Final predictions

Ipsos-MORI’s final poll will be in the Evening Standard tomorrow, but apart from that all the other final polls are out.

CON LAB LDEM Con Lead
Populus 37 28 27 +9
ComRes 37 28 28 +9
Opinium 35 27 26 +8
ICM 36 28 26 +8
YouGov 35 28 28 +7
Angus Reid 36 24 29 +7
Harris 35 29 27 +6
TNS BMRB 33 27 29 +4

There you go. Yesterday I said I expected the final figures would be somewhere around where ICM, Populus and YouGov were (at the time CON 34-36, LAB 27-29, LDEM 27-29) and not much has changed that, though the average level of Conservative support seemed to have ticked up a bit, with most polls now showing them at 35-37. All the pollsters are now very close indeed, the majority of the polls are within 1 point of CON 36%, LAB 28%, LDEM 27% (the exceptions are Angus Reid and TNS BMRB).

Looking at the details of the polls, Populus had a sample of 2,500, conducted between yesterday afternoon and today. An interesting part there was that of the 13% of people who said they were voting tactically, half said they were voting Conservative, suggesting the Conservatives being the beneficaries of some tactical voting for once. 59% of people told Populus they were certain to vote, compared to 57% in their poll in 2005.

The Harris poll was conducted between the 29th April and 4th May, so for a final eve-of-election poll there was some very old fieldwork. No it wasn’t! Fieldwork was actually 4-5th May like everyone else.

Angus Reid provide some analysis of marginal seats in their poll. In 150 Labour held Conservative targets Angus Reid found the Conservatives up 5 points on 2005, Labour down 19. This equates to a somewhat implausible 12 point swing from Labour to the Conservatives in marginal seats, enough for a crushing landslide. In the 63 Liberal Democrat held seats they found support at CON 33%(+4), LAB 12%(-7), LDEM 48%(+2) – a slight swing from the Lib Dems to the Conservatives.

YouGov interviewed 6483, so a big old sample. They also carried out a second poll of Labour held Conservative target seats with a majority between 6% and 14% (the same seats YouGov polled a few months back for Channel 4). These showed a 7% swing from Labour to the Conservatives, evidence that the Conservatives continue to do better in marginal seats and echoing the sort of swing the MORI and Crosby/Textor marginal polls have shown in the last week.

ComRes’s final polls is already looking ahead to the aftermath of the election. They found 51% of people agreed with the statement that the party with the most seats should provide the PM, but 81% agreed that the party that received the most votes should provide the PM.

Anyway, enough of the polling – how will it translate into seats? On a uniform swing a split of 36/28/27 would translate into a seat distribution of Conservatives 297, Labour 245 and Lib Dems 76. There are a couple of departures from UNS that we can be pretty confident of though – firstly, Scotland will not follow this pattern. The polling suggests Labour’s support in Scotland is pretty solid and there is certainly no Conservative advance (and the SNP surge we were seeing a year or two back has also gone.)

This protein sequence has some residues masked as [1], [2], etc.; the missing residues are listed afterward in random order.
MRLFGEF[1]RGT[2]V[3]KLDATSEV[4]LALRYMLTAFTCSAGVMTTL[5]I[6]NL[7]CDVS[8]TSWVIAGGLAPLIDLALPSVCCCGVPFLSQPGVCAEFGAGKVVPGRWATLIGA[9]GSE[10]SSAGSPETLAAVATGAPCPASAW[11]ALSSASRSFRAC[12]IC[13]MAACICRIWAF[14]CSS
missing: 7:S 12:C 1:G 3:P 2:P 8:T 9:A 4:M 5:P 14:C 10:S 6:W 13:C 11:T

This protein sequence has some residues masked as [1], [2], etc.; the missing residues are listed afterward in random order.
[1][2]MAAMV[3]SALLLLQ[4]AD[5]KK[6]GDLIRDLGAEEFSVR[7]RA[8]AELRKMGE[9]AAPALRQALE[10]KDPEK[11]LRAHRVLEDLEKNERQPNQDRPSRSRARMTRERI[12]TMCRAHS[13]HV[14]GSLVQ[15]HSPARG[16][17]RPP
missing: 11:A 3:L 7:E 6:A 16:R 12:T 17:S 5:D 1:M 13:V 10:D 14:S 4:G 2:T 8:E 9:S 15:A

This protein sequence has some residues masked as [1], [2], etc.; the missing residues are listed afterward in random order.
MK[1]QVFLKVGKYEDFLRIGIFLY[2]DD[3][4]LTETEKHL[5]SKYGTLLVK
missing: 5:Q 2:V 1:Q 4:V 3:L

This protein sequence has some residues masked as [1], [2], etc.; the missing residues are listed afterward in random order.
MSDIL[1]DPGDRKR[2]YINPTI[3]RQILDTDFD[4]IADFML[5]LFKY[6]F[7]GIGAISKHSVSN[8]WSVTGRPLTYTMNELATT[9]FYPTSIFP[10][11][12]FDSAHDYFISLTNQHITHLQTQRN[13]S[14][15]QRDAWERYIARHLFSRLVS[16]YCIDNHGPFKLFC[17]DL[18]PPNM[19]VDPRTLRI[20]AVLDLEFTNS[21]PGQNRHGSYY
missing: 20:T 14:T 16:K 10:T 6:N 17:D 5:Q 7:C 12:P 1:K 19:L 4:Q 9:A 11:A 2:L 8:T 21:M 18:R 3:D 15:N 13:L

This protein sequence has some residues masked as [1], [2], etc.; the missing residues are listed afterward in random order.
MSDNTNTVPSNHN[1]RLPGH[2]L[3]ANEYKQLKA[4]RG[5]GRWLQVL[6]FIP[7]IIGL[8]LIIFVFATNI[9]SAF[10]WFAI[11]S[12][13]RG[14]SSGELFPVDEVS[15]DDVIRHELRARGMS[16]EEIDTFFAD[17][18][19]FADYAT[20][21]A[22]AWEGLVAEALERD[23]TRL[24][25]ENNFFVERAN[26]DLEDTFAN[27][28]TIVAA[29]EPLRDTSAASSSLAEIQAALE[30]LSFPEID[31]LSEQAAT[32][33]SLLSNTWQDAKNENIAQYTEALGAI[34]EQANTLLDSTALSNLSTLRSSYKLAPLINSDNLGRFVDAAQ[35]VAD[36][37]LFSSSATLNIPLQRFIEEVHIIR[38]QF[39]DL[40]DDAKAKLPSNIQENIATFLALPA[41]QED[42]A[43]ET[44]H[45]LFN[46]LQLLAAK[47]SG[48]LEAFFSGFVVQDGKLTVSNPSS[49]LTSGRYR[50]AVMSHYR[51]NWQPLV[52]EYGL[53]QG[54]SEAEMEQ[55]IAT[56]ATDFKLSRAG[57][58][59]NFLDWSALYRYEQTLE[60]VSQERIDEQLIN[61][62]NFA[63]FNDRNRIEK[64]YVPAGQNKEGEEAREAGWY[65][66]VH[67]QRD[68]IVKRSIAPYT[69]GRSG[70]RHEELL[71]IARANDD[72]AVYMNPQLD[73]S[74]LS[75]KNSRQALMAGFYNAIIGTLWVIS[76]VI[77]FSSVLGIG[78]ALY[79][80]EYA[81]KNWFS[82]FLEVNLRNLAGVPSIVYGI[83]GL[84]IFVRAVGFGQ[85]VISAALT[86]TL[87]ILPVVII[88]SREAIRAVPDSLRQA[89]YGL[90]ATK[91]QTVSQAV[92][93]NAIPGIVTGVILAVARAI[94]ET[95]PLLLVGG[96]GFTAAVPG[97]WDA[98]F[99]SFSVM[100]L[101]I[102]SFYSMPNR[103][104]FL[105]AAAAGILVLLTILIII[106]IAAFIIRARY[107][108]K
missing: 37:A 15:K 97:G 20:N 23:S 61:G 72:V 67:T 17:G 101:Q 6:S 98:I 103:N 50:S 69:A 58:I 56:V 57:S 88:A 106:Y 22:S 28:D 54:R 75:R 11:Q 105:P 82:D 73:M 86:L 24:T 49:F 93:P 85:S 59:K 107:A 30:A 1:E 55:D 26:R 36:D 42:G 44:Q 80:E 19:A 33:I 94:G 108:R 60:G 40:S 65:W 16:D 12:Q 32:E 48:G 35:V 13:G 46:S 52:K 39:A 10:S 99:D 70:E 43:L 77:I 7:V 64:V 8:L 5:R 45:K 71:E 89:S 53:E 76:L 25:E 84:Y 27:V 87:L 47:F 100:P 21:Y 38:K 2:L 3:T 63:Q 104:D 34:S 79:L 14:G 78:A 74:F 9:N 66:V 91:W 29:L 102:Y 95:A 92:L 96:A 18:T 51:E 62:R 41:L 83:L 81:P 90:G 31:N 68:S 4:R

I also expect the Conservatives to outperform the national swing in Labour held marginals – the seven percent swing we’ve seen in the YouGov, MORI and Crosby/Textor polls would take the Conservatives over 300 and close to a majority. What is much more difficult to do is predict what will happen in Lib Dem marginals. It seems likely the Conservative advance will be slightly offset by losing seats to the Liberal Democrats, but there have been a couple of straws in the wind like that ICM poll of Lib Dem marginals that suggest the Lib Dems are advancing more in Labour held marginals than Conservative ones. We don’t have the polling evidence to judge that – but whether the Lib Dems advance evenly, or do better against Labour, will be the difference between the Conservatives getting about 300 seats and getting up to 310 or more.

Anyway, I can’t delay it any longer: my guess is we are going to see the Conservatives between 300-310, Labour between 220-230, the Liberal Democrats between 80-90 (though I warn you, I may be a pollster, but my personal powers of election prediction are notoriously poor!)

For other pollster predictions, TNS have made a seat prediction of CON 292, LAB 204, LDEM 114; Peter Kellner’s personal prediction is CON 300-310, LAB 230-240, LDEM 75-85; Angus Reid have a prediction of CON 320-340, LAB 165-185, LDEM 105-120.

NB – for comments, please keep on using the backup site at http://ukpollingreport.wordpress.com – to my surprise the traffic still hasn’t died down even at 11 o’clock!


109 Responses to “Final predictions”

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  1. Con 285
    Lab 225
    LD 110
    This takes into account that a lot of postal votes were cast this time round, and the LDs were a shade higher a week or two back.
    Tories to form a minority government. Brown to resign.
    Bring it on!!!

  2. Great work throughout this election campaign Anthony. A big thank you and congratulations.

    Your seat prediction seems pretty spot on to me too, but where’s your predicted share of the vote?

  3. I echo Dave P’s comments. Many thanks for running this site.

    My final prediction is:-

    C 36, L 26, LD 28

    C 330, L 190, LD 100.

  4. whats your prediction for the small parties?
    snp, pc, greens, ukip, bnp, respect ?

    and who will be the pm?
    p.s.:thanks for this webpage and its discussioncultur (well most of the time)

    see you all tomorrow night

  5. I think you’re in the right ball park, i have

    Tories: 307 (36%)
    Labour 223 (29%)
    Lib Dems 89 (27%)

  6. Yep, thanks for a compelling and thoughtful blog – much appreciated.

    36/28/28

    290/220/110